$20 and a coke: How much do you owe your boater?

When you’re fishing in a tournament and first get your pairing assignments, you may find that the partner you drew is your new partner in crime, the fishing buddy you never had, your brother from another mother.

Or you may find that the angler you’re fishing with has never been on your side of the boat — whether that’s front or back — and isn’t considerate of your feelings.

The article below was written by Paul Wagner, president of the Michigan Bass Anglers Club, who wrote about a boater’s perspective during a tournament. He makes a couple of suggestions to make the day go easier, including the idea of a Club Boat Prep Day.

Are you a boater who has experienced the same frustrations as Wagner? Or are you a nonboater who has a different perspective you’d like to offer? Comment below and let us know!

A Boater’s Perspective

As a boat owner and a bass club member in two different clubs, over the past several years I have seen a tendency of a lot of non-boat-owners to take their responsibility way too lightly. Don’t get me wrong; there have been the select few nonboaters, also known as co-anglers, who take good care of their boater. But hat has been the exception rather than the rule, in my experience.

Sometimes, I think the co-anglers may not realize they are doing it. If you have never owned a boat, you may not realize what all is involved. There is more to it than just showing up with a nice bass boat.

There are two different perspectives, the boaters and the co-anglers. As a boat owner, we see things a lot different from our perspective than a person may see as a co-angler.

The boater sees:

I need to spend 20 minutes to cover my boat before I head out. That way, it won’t get filthy from the wet and dirty roads. If I don’t cover it, I have to break out the wash equipment when I get back home, by myself after the all-day tournament, to give it a good bath, top to bottom. I’ll have to break out the power washer to clean the carpet again and open it up to dry (a good two-plus-hour job).

The co-angler sees:

Man, this is a pain to have to help uncover this guy’s boat every time we get to the lake. He is being obsessive about his “precious boat.”

The boater sees:

I need to plan for lunch and some snacks and drinks during the day. I need sandwiches, pop, ice and snacks. I’ll have to make a trip to the store the day before and get up early to make the sandwiches and load the cooler. I hope he likes turkey sandwiches.

The co-angler sees:

I’ll bring myself a sandwich and a pop. I should be good for the day.

The boater sees:

Before season starts this year, I will need to make sure all of my stuff works. I ordered two new GPS units over the winter (man, those things went up in price!). It took me all day to install them. I also need to go over my boat top to bottom, make sure the livewells and bilge pumps work, make sure the first-aid kit, safety gear and life jackets are in order. Oh, yeah, I need to order two of those $25 refill kits for the automatic life jackets so we both have one to wear. I will plan at least a whole day to fix those lights on the trailer, check the wheel bearings and make sure all is A-OK. I need to make sure I send in the insurance payment. I better stop while I’m out and fill the boat up (there goes $150). I better fill the truck up also (there goes another $90).

The co-angler sees:

I shouldn’t need to fill the Escort up. My boater can stop by and pick me up. It’s not that far out of his way. I hope the guy brings ice and drinks. I should be able to give him $10 for gas. I hope I remember! This fishing is not costing me as much as I thought it would!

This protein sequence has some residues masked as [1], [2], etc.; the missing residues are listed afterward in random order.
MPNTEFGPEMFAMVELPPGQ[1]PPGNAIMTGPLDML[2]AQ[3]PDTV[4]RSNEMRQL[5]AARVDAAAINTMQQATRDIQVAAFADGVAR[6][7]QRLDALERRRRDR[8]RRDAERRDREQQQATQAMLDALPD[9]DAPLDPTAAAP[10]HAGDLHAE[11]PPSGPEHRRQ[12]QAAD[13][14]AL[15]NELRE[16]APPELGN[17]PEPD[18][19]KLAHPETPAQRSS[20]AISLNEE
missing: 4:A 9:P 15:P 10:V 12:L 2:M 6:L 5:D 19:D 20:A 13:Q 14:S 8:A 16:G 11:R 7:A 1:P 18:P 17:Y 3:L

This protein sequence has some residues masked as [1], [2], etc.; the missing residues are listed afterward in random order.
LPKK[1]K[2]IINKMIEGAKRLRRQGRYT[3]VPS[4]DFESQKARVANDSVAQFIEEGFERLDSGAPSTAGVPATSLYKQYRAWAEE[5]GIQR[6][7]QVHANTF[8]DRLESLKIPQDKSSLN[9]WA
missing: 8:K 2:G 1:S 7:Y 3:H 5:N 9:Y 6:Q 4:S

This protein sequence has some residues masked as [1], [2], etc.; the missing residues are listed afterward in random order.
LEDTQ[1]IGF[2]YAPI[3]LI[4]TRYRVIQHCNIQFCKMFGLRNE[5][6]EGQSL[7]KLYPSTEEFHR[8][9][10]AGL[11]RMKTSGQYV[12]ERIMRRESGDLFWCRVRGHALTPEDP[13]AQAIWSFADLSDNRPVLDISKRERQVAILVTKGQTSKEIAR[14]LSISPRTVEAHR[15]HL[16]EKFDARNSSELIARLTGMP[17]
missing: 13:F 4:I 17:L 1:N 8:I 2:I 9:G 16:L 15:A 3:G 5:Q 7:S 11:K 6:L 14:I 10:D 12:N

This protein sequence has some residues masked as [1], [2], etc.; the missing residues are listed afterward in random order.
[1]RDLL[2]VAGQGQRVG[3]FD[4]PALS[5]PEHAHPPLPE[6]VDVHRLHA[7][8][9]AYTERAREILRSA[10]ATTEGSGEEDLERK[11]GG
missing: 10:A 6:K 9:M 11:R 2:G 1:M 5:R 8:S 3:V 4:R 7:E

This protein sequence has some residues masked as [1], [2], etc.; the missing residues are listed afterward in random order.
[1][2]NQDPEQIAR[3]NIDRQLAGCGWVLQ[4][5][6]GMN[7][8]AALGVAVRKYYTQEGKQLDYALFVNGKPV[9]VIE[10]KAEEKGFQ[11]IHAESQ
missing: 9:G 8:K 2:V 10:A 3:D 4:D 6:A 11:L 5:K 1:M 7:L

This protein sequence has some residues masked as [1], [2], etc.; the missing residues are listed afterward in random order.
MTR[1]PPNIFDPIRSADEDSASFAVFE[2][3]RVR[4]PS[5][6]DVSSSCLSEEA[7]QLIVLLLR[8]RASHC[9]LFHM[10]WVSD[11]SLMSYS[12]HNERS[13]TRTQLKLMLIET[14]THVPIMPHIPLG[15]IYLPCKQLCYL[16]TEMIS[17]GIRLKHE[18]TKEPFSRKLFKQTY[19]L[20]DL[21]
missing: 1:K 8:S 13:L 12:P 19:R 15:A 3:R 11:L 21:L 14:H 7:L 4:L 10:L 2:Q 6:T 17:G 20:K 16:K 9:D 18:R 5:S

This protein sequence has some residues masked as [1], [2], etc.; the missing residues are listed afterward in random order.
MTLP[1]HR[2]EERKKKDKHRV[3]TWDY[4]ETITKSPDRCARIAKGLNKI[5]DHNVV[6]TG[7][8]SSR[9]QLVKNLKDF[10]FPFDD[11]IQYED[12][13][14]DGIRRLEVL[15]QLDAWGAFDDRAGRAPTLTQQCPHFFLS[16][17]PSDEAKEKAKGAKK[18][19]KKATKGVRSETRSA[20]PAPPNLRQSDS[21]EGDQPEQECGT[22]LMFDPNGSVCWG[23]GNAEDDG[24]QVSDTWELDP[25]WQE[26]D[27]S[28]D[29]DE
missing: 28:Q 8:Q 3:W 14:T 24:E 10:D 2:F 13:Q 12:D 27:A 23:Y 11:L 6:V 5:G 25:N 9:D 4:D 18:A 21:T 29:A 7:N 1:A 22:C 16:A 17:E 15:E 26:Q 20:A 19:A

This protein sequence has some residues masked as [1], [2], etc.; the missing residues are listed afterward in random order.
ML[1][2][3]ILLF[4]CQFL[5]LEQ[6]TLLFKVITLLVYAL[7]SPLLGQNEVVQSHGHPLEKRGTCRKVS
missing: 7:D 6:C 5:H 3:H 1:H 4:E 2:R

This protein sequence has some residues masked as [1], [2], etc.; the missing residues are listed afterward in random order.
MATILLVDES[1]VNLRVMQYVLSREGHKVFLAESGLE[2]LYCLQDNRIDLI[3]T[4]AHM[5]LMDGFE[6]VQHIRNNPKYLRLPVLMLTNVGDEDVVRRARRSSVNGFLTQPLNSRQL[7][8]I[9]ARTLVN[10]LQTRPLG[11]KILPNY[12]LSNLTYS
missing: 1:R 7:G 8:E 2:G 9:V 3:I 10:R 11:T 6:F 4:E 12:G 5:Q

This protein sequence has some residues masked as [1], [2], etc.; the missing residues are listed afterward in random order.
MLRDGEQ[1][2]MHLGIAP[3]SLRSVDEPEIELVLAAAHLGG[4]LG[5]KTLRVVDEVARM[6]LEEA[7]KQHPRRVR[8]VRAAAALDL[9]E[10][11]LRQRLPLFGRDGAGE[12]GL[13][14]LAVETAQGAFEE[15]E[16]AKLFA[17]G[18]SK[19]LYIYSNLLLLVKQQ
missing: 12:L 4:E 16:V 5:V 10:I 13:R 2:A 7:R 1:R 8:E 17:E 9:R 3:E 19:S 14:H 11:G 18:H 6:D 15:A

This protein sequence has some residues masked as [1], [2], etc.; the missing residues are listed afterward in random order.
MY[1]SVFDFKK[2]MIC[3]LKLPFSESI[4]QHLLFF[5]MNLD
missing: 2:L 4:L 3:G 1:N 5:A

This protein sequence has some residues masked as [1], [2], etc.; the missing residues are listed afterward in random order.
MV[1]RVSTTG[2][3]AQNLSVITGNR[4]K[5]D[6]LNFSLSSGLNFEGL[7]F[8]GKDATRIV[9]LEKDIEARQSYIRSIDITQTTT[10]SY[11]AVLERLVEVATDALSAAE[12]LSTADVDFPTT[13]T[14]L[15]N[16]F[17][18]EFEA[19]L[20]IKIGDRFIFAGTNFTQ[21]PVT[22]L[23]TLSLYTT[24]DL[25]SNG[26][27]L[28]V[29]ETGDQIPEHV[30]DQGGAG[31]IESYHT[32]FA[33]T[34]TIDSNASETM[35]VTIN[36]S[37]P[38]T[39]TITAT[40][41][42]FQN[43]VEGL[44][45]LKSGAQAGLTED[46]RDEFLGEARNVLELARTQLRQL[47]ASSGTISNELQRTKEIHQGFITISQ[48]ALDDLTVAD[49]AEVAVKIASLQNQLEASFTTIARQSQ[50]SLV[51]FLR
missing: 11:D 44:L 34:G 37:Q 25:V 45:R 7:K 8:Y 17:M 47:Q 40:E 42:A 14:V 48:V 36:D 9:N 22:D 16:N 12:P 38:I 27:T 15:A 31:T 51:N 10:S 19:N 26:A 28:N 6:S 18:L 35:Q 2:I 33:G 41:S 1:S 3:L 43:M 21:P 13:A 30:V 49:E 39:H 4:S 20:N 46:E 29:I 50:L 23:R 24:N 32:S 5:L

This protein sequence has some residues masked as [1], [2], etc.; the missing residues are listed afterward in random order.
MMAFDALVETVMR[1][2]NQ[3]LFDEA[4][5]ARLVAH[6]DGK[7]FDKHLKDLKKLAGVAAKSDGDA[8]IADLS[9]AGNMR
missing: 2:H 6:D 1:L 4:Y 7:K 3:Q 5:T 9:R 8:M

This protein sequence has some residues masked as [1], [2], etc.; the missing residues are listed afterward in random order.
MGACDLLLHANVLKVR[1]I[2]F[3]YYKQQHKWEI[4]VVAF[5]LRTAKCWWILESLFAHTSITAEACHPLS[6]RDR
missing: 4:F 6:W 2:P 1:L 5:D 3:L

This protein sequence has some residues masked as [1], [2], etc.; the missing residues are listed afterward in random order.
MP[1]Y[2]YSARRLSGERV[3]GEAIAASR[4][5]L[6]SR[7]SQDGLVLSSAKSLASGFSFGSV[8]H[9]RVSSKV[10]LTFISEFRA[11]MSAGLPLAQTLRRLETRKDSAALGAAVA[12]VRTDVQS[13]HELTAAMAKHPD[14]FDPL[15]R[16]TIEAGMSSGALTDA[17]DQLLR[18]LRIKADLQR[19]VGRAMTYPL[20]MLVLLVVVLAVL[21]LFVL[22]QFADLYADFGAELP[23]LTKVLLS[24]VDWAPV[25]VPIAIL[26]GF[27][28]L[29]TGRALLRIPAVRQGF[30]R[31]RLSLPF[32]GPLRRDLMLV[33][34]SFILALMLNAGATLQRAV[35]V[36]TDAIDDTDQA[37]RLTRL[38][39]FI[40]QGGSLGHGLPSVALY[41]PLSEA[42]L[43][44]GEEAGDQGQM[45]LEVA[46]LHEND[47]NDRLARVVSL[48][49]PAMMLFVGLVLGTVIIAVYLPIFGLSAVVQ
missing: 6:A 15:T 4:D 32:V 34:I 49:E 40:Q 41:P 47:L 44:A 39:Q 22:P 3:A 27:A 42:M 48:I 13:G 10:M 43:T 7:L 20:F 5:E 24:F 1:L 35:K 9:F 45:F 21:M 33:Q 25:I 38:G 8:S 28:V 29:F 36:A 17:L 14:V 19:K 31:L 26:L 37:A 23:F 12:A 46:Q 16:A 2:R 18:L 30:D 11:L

The boater sees:

I wonder if we are going to stop after the tournament and eat. Those sandwiches just held me over. By the time I get home and clean the boat up, I will be starved to death. I sure wish I had some help putting the boat away and cleaning it up.

The co-angler sees:

I can grab a bite after my boater drops me off. I don’t have anything else I need to do, except watch The Bassmasters on TV. That was a great day on the lake. Fishing the back of the boat is pretty easy.

I think you get the gist of it. The boater has a lot to think of. He spends a lot of money over the span of the season. His day usually starts an hour or two before the other guy and runs an hour or two after the day is done.

When you partner up with a guy, give him a call, offer to pick up the ice, the drinks, the sandwiches. Buy him dinner afterward. Offer him some gas money. He spends a lot of time and money prepping his boat, putting it away and getting things in order just to make it a great day on the water.

Better yet, if you belong to a club, have a Club Boat Prep Day, and have all the anglers get together (including the nonboaters) to help the boaters out with getting the stuff ready for the season. It is great for camaraderie and it may make everyone’s time on the water more enjoyable.

Boaters do not expect to have their total cost of boat ownership cut in half by fishing partner tournaments. If this were the case, each co-angler would have to bring a stack of $100 bills to each tournament. However, we do appreciate co-anglers who acknowledge the value of the boater’s role in these tournaments and their willingness to proactively contribute their time, money and appreciation on tournament day.

There are some co-anglers out there who “get it.”

I’ve had co-anglers ask me before the tournament day what type of sandwiches I like because they always bring lunch for the boat. I’ve had gas money given before the boat is in the water, which is a way to get the day off to a good start.

Think about your boater next time you are planning a tournament day on the lake! Work together to make it a great day on the lake.

—Paul Wagner, Michigan Bass Anglers Club

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